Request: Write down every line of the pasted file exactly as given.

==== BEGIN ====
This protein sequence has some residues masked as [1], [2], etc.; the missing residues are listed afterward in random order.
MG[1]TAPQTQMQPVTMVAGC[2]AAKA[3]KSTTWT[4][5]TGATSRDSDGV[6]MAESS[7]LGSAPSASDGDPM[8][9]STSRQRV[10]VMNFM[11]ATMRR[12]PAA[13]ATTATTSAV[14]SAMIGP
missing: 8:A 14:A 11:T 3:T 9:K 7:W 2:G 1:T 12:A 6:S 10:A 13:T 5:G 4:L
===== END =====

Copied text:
This protein sequence has some residues masked as [1], [2], etc.; the missing residues are listed afterward in random order.
MG[1]TAPQTQMQPVTMVAGC[2]AAKA[3]KSTTWT[4][5]TGATSRDSDGV[6]MAESS[7]LGSAPSASDGDPM[8][9]STSRQRV[10]VMNFM[11]ATMRR[12]PAA[13]ATTATTSAV[14]SAMIGP
missing: 8:A 14:A 11:T 3:T 9:K 7:W 2:G 1:T 12:A 6:S 10:A 13:T 5:G 4:L